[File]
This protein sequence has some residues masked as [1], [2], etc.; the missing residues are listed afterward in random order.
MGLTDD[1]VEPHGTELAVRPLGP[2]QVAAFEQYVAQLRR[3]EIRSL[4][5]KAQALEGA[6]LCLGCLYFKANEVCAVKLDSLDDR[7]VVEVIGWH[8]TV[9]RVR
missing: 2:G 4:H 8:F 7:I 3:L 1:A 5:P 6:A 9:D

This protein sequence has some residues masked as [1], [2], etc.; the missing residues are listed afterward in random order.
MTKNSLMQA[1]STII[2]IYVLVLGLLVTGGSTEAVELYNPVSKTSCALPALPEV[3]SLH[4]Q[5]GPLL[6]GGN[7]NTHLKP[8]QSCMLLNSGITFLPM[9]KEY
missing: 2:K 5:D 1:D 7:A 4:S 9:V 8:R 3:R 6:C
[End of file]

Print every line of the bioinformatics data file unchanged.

This protein sequence has some residues masked as [1], [2], etc.; the missing residues are listed afterward in random order.
MGLTDD[1]VEPHGTELAVRPLGP[2]QVAAFEQYVAQLRR[3]EIRSL[4][5]KAQALEGA[6]LCLGCLYFKANEVCAVKLDSLDDR[7]VVEVIGWH[8]TV[9]RVR
missing: 2:G 4:H 8:F 7:I 3:L 1:A 5:P 6:A 9:D

This protein sequence has some residues masked as [1], [2], etc.; the missing residues are listed afterward in random order.
MTKNSLMQA[1]STII[2]IYVLVLGLLVTGGSTEAVELYNPVSKTSCALPALPEV[3]SLH[4]Q[5]GPLL[6]GGN[7]NTHLKP[8]QSCMLLNSGITFLPM[9]KEY
missing: 2:K 5:D 1:D 7:A 4:S 9:V 8:R 3:R 6:C